Other highlights from our party included warm octopus with chickpeas and pesto (‘a triumph’), pea and mint risotto with ricotta (‘fresh and lovely’) and squid ink tagliolini with crab and radicchio (‘amazing freshly made pasta’).

Desserts were were admirably resisted but G and I couldn’t resist a vin santo with cantucci biscuits, the ice cold vin santo soaking into the pistachio-peppered biscuits with glee. By now the restaurant was emptying out towards the end of service and we slurped some energy boosting espresso and paid the bill. It’s worth noting that although Cafe Murano is in one of the smartest parts of London (St James) where real estate prices are amongst the highest in London, the chef patron is a Michelin-starred TV celeb, the prices are very reasonable indeed. We averaged £75 per head — but we did have two carafes of very good Gavi — D&G noting that a meal in Leeds earlier in the week wasn’t far off this cost but not at the same quality by a long chalk.


People have been asking me a lot about the cost to eat out in London, since we moved here. It’s true that you can spend a fortune — if you have the money — on some of the best food in the world, after all London is one of the true global cities so it’s to be expected. But I would say that the competition at the mid range level is fierce — and even fiercer at the low end. My conclusion is that If you’re canny, eating out in London can be done at a lower price and higher quality than in cities like Leeds or Manchester.

The truth is, Cafe Murano is a truly superb central London restaurant charging what are essentially Leeds prices. I have a very clear view about who is best served, the diners of the large regional cities in their captive markets, or the diners of London with infinite choice and competition.





The Quality Chop House

There is actually a sandwich shop in Leeds called Buttylicious and I take no credit for this ridiculously good play on words. But I did think that the word summed up the lunchtime sandwich experience I had this week when I visited The Quality Chop House food shop in lovely Exmouth Market for lunch this week.

I’ve eaten at The Quality Chop House restaurant before and as a dining experience it was an elegantly simple and high quality experience, so I was expecting great things from their humble sarnie.

In keeping with the trend to open food establishments off the back of a restaurant, the Quality Chop House now has its own superb butchers — the meat looks beautiful, dark with proper ageing and etched with marbling. Next to the butchers there is a well curated deli, serving all manner of lovely things: homemade pies, artisan cheese, home smoked mackerel, wine…anyway you get the picture. In summary: it’s my kind of place.

On the day I visited, I was drawn in by the offer of hot, slow roasted beef sandwiches, freshly carved for £5 a pop. That may seem like a lot, but a fiver seems to be the average price for a street food / takeaway lunch of quality in Clerkenwell where I’m based and usually for this price it’s well worth the modest investment. You can easily spend that in a Pret and it’s a dull and unfulfilling experience.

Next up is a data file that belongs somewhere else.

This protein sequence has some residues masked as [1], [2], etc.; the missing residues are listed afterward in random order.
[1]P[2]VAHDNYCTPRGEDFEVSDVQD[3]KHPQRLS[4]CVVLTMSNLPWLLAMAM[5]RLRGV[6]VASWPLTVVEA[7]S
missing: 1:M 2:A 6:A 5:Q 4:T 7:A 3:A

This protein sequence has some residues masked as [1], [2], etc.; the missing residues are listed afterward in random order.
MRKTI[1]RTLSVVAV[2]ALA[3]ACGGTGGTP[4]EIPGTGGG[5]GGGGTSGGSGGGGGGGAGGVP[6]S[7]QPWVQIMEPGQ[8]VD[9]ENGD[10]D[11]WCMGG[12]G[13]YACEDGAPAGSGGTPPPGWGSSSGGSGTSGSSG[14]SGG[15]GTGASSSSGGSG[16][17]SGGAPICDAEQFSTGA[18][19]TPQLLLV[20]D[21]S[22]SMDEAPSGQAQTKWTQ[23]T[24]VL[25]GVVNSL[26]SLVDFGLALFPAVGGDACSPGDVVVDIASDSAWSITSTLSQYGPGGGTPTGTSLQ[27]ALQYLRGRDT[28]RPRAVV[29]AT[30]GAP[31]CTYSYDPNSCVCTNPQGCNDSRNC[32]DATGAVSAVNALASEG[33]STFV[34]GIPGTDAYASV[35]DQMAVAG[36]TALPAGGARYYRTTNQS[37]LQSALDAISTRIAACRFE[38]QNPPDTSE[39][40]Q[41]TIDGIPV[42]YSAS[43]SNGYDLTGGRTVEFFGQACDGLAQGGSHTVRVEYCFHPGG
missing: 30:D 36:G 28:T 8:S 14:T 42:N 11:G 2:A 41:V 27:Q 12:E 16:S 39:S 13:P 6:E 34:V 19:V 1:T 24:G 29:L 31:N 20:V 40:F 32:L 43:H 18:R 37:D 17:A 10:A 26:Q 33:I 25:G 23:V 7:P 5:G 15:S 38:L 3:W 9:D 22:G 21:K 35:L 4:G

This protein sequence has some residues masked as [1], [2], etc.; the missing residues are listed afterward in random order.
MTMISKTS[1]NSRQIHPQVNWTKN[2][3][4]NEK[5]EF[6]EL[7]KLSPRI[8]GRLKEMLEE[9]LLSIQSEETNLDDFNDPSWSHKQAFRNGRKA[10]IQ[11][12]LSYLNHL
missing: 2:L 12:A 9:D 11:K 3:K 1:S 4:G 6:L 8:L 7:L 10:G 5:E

I wasn’t disappointed — the sandwich was divine. the beef combined beautifully with peppery watercress, dijon mustard and meat jus to create an outstanding sandwich. Monumental even. It was served rare as you like too and it just melted in the mouth.

I couldn’t resist a hot sausage roll (sublime, packed with well seasoned meat) and a handmade lamb family pie for dinner later, which was also wonderful, packed with tender meat and topped with a delightfully crisp crust. I can see myself on first name terms with everyone in this shop before too long!

IMG_7988 IMG_7987 IMG_7986

Jamie Oliver’s Fifteen


The nearest restaurant to our new home in London is Jamie Oliver’s Fifteen restaurant. Made famous by the television series over twelve years ago, Fifteen is still going strong tucked away just off Old Street roundabout (or silicone roundabout as its now rather oddly known) in a very cool part of London.

When we rented this flat of course we knew that our local was Jamie’s but that wasn’t the main reason for living here — honest. In fact it is dangerously expensive to have a restaurant of this quality within one minute’s walk from our front door. It’s not that Fifteen is  a costly restaurant per se, compared to London, but like everything else, it does seem to add up!

We have already eaten here three times and the most recent dinner was with the sister who was in town seeing us forth first time since we’d moved to London. We managed to grab a table at the last minute (played the local card) and we took our table on a busy Saturday night over the Easter weekend. The vibe was buzzy and loud on the night we were there, it’s more chilled at lunchtime, but Saturday nights are made for letting your hair down and tonight was no exception. All profits from the restaurant go to the Fifteen Foundation so we can be happy that not only are we having a blast, it’s all going to a good cause too.



The menu in Fifteen is simple and seasonal, with an Anglo Italian attitude. We opted to share some oysters and a whole rotisserie chicken, which we were told would take forty minutes to cook (it did). We slurped wine enthusiastically — like one does —quaffed the oysters and happily waited for the chicken to turn up. I’m not one for waiting an overlong time for food in restaurants but this was OK actually, if you’re not very patient I’d suggest ordering something else from the menu. The oysters were beautiful, particularly the caramelised shallot pickle and chicken was simply roasted, but came with a peppery salad and summery dressing.